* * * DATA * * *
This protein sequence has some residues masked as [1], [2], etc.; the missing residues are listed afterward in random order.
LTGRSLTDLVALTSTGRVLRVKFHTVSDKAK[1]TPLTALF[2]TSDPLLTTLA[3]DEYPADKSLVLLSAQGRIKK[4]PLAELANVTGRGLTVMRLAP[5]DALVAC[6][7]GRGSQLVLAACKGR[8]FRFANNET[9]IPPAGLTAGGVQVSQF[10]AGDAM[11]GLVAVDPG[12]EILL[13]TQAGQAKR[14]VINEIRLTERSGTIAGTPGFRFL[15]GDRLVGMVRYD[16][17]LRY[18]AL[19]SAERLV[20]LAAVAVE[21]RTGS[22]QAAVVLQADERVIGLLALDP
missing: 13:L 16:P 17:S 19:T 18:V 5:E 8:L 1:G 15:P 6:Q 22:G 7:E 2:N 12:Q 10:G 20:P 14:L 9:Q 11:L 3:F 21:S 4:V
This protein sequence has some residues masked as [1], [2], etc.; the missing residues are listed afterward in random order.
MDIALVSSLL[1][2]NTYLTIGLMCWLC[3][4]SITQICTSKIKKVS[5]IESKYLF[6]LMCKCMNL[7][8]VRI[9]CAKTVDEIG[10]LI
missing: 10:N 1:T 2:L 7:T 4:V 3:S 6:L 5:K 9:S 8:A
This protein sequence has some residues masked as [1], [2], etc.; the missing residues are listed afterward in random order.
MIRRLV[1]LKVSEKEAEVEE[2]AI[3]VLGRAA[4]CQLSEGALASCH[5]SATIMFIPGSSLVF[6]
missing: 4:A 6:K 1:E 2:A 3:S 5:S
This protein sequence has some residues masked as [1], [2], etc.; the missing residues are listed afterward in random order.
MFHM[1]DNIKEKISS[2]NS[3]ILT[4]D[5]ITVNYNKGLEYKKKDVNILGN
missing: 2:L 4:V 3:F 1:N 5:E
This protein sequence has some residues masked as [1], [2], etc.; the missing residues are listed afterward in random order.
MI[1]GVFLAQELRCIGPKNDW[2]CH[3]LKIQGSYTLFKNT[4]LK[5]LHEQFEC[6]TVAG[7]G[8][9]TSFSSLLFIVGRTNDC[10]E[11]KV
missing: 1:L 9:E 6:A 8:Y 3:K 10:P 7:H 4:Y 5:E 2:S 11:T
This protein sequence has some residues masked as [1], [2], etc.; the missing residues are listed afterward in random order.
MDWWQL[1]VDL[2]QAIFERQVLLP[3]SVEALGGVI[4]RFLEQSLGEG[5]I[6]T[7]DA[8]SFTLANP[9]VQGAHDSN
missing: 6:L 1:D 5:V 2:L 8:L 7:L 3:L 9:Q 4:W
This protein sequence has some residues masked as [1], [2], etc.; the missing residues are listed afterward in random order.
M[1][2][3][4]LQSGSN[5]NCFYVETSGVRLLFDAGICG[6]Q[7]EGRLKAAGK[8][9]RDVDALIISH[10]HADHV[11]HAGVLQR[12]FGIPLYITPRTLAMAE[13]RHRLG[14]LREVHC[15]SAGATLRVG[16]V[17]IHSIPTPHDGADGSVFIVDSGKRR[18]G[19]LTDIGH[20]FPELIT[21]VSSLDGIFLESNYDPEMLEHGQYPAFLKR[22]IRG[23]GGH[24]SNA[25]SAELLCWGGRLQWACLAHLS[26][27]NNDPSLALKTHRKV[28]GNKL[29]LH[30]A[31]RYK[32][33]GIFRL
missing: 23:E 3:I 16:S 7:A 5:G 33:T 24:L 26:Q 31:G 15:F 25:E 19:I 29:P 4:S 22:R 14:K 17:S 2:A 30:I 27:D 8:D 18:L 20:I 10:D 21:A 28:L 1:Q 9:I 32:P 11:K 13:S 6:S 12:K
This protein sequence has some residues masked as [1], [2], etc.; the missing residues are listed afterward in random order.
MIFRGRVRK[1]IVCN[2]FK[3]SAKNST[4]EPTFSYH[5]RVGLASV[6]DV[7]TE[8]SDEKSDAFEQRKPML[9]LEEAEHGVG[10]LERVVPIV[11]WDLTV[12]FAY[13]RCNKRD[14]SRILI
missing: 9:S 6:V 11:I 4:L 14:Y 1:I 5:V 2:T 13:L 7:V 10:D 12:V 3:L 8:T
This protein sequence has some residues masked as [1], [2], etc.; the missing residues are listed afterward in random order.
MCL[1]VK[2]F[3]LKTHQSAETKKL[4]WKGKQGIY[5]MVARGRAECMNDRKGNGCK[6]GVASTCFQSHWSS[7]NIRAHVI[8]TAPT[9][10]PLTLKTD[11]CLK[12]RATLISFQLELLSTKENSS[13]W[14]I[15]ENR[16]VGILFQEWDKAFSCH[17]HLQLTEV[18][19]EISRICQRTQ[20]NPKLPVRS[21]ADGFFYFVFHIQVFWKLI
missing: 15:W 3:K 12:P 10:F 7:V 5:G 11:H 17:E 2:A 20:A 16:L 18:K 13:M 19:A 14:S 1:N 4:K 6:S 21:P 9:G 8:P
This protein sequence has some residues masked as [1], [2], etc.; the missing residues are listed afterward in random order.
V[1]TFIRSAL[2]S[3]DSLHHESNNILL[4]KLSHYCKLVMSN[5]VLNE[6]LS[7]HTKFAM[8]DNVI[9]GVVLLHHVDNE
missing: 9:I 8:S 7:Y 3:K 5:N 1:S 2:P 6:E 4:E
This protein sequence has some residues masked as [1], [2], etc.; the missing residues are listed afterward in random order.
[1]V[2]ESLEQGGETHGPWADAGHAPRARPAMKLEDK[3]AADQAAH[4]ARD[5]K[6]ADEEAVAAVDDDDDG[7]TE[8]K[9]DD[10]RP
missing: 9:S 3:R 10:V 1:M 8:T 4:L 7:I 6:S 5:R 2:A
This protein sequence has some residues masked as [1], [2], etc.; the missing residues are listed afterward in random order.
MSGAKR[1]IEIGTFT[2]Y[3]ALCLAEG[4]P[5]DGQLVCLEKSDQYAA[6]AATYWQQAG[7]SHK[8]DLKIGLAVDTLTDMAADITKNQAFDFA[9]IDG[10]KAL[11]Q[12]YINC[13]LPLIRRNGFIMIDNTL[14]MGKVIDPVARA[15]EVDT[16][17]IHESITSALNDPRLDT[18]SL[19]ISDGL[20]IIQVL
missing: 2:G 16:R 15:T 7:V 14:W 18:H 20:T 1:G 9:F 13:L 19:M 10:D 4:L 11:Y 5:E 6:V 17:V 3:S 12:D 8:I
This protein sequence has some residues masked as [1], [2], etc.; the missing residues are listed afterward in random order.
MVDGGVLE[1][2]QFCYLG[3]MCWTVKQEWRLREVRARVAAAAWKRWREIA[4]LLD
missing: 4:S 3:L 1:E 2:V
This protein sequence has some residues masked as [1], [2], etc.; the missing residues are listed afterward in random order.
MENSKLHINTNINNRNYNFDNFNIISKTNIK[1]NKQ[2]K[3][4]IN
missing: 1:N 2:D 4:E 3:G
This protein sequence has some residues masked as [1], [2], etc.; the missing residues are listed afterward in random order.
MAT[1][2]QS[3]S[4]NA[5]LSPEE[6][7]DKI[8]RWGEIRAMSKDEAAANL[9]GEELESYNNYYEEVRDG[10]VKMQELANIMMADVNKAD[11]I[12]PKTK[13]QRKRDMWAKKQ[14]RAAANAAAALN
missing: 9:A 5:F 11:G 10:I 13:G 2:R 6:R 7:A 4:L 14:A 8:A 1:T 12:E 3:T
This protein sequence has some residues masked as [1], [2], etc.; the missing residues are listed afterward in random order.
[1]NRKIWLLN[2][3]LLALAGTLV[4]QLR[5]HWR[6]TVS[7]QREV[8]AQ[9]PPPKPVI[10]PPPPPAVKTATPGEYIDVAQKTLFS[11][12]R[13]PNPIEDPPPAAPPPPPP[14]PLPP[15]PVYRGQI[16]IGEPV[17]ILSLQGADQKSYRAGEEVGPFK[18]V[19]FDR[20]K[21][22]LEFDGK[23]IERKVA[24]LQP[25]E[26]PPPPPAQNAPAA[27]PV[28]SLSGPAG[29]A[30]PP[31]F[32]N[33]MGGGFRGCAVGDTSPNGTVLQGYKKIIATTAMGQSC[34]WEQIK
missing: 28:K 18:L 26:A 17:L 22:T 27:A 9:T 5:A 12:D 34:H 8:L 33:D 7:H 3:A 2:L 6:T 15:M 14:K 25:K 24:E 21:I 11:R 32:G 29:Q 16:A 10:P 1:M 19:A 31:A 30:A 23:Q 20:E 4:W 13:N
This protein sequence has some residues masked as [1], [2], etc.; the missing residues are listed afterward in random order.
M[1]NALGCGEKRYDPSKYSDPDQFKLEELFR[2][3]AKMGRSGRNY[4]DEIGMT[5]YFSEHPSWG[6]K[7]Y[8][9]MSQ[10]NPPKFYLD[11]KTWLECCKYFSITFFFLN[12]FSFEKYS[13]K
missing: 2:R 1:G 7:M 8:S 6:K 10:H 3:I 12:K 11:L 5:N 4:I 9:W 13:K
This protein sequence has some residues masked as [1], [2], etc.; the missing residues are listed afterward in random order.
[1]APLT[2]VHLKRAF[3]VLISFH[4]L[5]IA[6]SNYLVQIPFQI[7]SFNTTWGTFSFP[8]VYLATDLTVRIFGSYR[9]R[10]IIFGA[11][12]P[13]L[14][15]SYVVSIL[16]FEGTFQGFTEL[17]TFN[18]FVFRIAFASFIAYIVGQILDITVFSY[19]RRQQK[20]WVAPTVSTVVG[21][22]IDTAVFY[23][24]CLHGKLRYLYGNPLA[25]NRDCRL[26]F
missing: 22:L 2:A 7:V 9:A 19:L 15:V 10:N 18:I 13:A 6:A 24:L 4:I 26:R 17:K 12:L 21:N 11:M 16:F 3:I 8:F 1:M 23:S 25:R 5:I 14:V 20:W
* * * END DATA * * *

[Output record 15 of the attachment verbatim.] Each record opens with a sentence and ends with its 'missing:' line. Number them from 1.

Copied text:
This protein sequence has some residues masked as [1], [2], etc.; the missing residues are listed afterward in random order.
MAT[1][2]QS[3]S[4]NA[5]LSPEE[6][7]DKI[8]RWGEIRAMSKDEAAANL[9]GEELESYNNYYEEVRDG[10]VKMQELANIMMADVNKAD[11]I[12]PKTK[13]QRKRDMWAKKQ[14]RAAANAAAALN
missing: 9:A 5:F 11:G 10:I 13:G 2:R 6:R 7:A 4:L 14:A 8:A 1:T 12:E 3:T